Donald Trump made it a cornerstone of his campaign: he was the anti-establishment candidate and the only one who would take on the corruption in Washington and "drain the swamp." However, based on his picks for cabinet and advisory positions, he has made it clear that he will not be making good on any of those promises. Instead, he is surrounding himself with the same kind of people he spent his entire campaign lamenting about: DC insiders and Wall Street executives, and not a "populist" in sight.
Despite wishing to portray himself as the anti-politician, Trump has taken a page straight from the politicians' playbook. He hasn't even been sworn in yet and it is clear his administration will be just as establishment as any other politician.
From the top down, each pick is more worrying than the last. One of his most controversial appointments has been Stephen K. Bannon as his Chief Strategist. Bannon used to run the provocative right wing website Breitbart News. Many are opposed to his appointment, saying Bannon represents the racist, sexist, homophobic alt-right that was ever present throughout Trump's campaign. If Trump wishes to reunite the country after such an extremely divisive campaign, choosing Bannon for any position would be very ill advised.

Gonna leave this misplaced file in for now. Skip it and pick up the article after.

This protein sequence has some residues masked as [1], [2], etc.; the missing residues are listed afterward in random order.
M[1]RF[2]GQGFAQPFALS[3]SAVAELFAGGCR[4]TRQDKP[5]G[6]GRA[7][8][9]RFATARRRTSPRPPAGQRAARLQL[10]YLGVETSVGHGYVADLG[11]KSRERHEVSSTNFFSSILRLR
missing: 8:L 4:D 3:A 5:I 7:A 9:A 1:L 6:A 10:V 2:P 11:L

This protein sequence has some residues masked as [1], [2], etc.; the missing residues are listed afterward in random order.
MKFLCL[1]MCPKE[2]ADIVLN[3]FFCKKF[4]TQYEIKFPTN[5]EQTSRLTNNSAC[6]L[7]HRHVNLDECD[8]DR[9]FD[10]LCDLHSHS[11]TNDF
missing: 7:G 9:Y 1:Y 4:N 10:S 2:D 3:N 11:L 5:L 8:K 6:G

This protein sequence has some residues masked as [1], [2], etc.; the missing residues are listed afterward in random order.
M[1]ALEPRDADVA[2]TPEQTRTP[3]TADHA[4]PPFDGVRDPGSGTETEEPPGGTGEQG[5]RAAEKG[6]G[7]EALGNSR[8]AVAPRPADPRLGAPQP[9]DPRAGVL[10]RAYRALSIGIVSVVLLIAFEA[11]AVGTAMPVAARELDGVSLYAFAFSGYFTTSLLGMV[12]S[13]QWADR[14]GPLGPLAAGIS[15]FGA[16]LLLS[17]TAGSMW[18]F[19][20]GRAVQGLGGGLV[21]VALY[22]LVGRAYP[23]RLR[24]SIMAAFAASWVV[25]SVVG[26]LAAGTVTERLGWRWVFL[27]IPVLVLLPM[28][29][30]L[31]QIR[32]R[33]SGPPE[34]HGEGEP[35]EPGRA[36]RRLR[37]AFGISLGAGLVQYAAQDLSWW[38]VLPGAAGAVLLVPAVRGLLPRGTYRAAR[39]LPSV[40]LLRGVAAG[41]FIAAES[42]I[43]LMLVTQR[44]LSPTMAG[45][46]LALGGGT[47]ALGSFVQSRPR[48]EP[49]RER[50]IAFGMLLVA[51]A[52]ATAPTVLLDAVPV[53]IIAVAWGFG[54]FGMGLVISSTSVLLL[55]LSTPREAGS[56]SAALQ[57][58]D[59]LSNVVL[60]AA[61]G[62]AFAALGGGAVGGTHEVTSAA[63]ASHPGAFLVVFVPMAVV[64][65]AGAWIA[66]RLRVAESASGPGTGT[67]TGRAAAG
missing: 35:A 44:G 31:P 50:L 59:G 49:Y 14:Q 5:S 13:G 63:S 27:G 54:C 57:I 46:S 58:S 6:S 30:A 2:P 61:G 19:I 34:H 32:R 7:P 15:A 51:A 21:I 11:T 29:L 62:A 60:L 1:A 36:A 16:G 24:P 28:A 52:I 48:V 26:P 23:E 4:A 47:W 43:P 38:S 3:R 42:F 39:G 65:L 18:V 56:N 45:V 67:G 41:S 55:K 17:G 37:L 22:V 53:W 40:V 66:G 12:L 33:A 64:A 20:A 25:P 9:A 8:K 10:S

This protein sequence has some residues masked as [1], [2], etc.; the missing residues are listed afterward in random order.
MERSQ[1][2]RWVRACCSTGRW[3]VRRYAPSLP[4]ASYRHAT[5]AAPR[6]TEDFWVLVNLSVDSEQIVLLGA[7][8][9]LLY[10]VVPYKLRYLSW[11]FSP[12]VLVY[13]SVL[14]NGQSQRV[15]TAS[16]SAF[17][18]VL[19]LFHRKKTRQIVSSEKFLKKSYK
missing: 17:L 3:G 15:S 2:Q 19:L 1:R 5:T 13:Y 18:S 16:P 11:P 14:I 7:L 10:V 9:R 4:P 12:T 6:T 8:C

Another problematic pick has been Andrew Puzder, CEO of a fast food company, as Labor Secretary. Far from anti-establishment, Puzder has been a long time conservative political donor and an outspoken critic of President Obama.
Specifically, Puzder has opposed increasing the minimum wage, supports repealing the Affordable Care Act, and has spoken against numerous worker protections enacted by the current administration, including expanding eligibility for overtime pay and sick leave.
Despite Trump's constant promises to always look out for the American worker, choosing Pudzer for his Labor Secretary has been a clear slight to the many working class voters who supported him.
Finally, Trump's pick for EPA Administrator is about as insider and establishment as it gets. Scott Pruitt is the Oklahoma attorney general and has numerous ties to the fossil fuel industry.
Pruitt, like Trump, is a climate change denialist and has worked to oppose environmental regulations. Throughout his campaign, Trump threatened to weaken the EPA, and with this pick, he has signaled that intention may not change.
These are just three in a growing list of names and speculation of who will be a part of Trump's administration. The silver lining here is that most of these positions require Senate confirmation and, while the Republicans control the Senate, they do not have an absolute majority, meaning Democrats can and should fight and filibuster these choices to, hopefully, get more moderate choices from the Trump administration.